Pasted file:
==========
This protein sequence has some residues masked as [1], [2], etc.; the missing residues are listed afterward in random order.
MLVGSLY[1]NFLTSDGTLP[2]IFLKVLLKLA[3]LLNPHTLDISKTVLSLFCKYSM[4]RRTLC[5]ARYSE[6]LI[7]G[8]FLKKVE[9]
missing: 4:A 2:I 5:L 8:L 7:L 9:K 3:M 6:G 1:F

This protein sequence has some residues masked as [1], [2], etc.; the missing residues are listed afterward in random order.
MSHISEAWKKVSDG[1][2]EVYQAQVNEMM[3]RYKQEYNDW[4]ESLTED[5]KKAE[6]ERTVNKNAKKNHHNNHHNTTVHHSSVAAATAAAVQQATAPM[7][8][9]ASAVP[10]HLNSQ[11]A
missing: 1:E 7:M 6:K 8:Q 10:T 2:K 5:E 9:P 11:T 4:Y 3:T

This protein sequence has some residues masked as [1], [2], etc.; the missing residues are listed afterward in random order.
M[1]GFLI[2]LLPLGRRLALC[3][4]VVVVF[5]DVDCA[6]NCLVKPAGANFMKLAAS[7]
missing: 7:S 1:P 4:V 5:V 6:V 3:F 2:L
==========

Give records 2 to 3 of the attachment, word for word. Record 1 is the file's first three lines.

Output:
This protein sequence has some residues masked as [1], [2], etc.; the missing residues are listed afterward in random order.
MSHISEAWKKVSDG[1][2]EVYQAQVNEMM[3]RYKQEYNDW[4]ESLTED[5]KKAE[6]ERTVNKNAKKNHHNNHHNTTVHHSSVAAATAAAVQQATAPM[7][8][9]ASAVP[10]HLNSQ[11]A
missing: 1:E 7:M 6:K 8:Q 10:T 2:K 5:E 9:P 11:T 4:Y 3:T

This protein sequence has some residues masked as [1], [2], etc.; the missing residues are listed afterward in random order.
M[1]GFLI[2]LLPLGRRLALC[3][4]VVVVF[5]DVDCA[6]NCLVKPAGANFMKLAAS[7]
missing: 7:S 1:P 4:V 5:V 6:V 3:F 2:L